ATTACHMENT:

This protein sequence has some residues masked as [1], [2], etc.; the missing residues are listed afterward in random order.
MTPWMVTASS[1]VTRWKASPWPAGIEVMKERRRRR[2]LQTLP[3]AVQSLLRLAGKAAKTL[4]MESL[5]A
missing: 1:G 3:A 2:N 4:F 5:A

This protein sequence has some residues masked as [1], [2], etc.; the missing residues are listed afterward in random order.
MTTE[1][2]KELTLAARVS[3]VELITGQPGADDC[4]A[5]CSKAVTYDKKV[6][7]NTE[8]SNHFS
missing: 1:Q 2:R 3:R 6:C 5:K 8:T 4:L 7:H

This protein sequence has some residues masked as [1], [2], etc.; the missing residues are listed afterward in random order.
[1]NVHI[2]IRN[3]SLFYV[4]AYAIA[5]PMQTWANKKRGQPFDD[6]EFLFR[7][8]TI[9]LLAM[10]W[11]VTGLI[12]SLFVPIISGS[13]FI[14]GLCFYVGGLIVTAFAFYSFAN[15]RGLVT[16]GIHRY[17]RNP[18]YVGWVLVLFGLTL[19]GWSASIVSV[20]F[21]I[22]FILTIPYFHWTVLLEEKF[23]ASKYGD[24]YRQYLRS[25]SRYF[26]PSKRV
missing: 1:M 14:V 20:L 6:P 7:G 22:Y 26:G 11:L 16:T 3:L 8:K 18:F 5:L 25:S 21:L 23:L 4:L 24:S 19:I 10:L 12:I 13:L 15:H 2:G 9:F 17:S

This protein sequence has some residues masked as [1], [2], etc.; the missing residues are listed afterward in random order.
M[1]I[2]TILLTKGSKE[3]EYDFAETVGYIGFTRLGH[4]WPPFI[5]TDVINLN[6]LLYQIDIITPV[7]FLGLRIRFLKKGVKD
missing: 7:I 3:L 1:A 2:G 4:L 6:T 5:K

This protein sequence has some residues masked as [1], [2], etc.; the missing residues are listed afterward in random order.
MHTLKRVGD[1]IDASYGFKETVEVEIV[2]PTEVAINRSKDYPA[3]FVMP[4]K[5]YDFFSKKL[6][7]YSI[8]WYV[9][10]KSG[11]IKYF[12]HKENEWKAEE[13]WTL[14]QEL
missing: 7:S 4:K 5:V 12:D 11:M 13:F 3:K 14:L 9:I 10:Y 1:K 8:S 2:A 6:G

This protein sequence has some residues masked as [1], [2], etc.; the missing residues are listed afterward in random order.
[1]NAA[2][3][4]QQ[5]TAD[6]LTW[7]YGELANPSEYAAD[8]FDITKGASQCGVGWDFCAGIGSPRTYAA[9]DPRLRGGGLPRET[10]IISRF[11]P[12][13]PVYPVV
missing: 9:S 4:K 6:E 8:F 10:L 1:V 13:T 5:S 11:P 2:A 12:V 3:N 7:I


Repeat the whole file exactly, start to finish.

This protein sequence has some residues masked as [1], [2], etc.; the missing residues are listed afterward in random order.
MTPWMVTASS[1]VTRWKASPWPAGIEVMKERRRRR[2]LQTLP[3]AVQSLLRLAGKAAKTL[4]MESL[5]A
missing: 1:G 3:A 2:N 4:F 5:A

This protein sequence has some residues masked as [1], [2], etc.; the missing residues are listed afterward in random order.
MTTE[1][2]KELTLAARVS[3]VELITGQPGADDC[4]A[5]CSKAVTYDKKV[6][7]NTE[8]SNHFS
missing: 1:Q 2:R 3:R 6:C 5:K 8:T 4:L 7:H

This protein sequence has some residues masked as [1], [2], etc.; the missing residues are listed afterward in random order.
[1]NVHI[2]IRN[3]SLFYV[4]AYAIA[5]PMQTWANKKRGQPFDD[6]EFLFR[7][8]TI[9]LLAM[10]W[11]VTGLI[12]SLFVPIISGS[13]FI[14]GLCFYVGGLIVTAFAFYSFAN[15]RGLVT[16]GIHRY[17]RNP[18]YVGWVLVLFGLTL[19]GWSASIVSV[20]F[21]I[22]FILTIPYFHWTVLLEEKF[23]ASKYGD[24]YRQYLRS[25]SRYF[26]PSKRV
missing: 1:M 14:V 20:L 6:P 7:G 22:Y 26:G 11:L 16:T 3:L 8:K 18:F 5:L 25:S 21:L 23:L 4:L 24:S 19:I 10:L 12:I 13:L 15:H 2:G 9:F 17:S

This protein sequence has some residues masked as [1], [2], etc.; the missing residues are listed afterward in random order.
M[1]I[2]TILLTKGSKE[3]EYDFAETVGYIGFTRLGH[4]WPPFI[5]TDVINLN[6]LLYQIDIITPV[7]FLGLRIRFLKKGVKD
missing: 7:I 3:L 1:A 2:G 4:L 6:T 5:K

This protein sequence has some residues masked as [1], [2], etc.; the missing residues are listed afterward in random order.
MHTLKRVGD[1]IDASYGFKETVEVEIV[2]PTEVAINRSKDYPA[3]FVMP[4]K[5]YDFFSKKL[6][7]YSI[8]WYV[9][10]KSG[11]IKYF[12]HKENEWKAEE[13]WTL[14]QEL
missing: 7:S 4:K 5:V 12:D 11:M 13:F 3:K 14:L 9:I 10:Y 1:K 8:S 2:A 6:G

This protein sequence has some residues masked as [1], [2], etc.; the missing residues are listed afterward in random order.
[1]NAA[2][3][4]QQ[5]TAD[6]LTW[7]YGELANPSEYAAD[8]FDITKGASQCGVGWDFCAGIGSPRTYAA[9]DPRLRGGGLPRET[10]IISRF[11]P[12][13]PVYPVV
missing: 9:S 4:K 6:E 8:F 10:L 1:V 13:T 5:S 11:P 2:A 12:V 3:N 7:I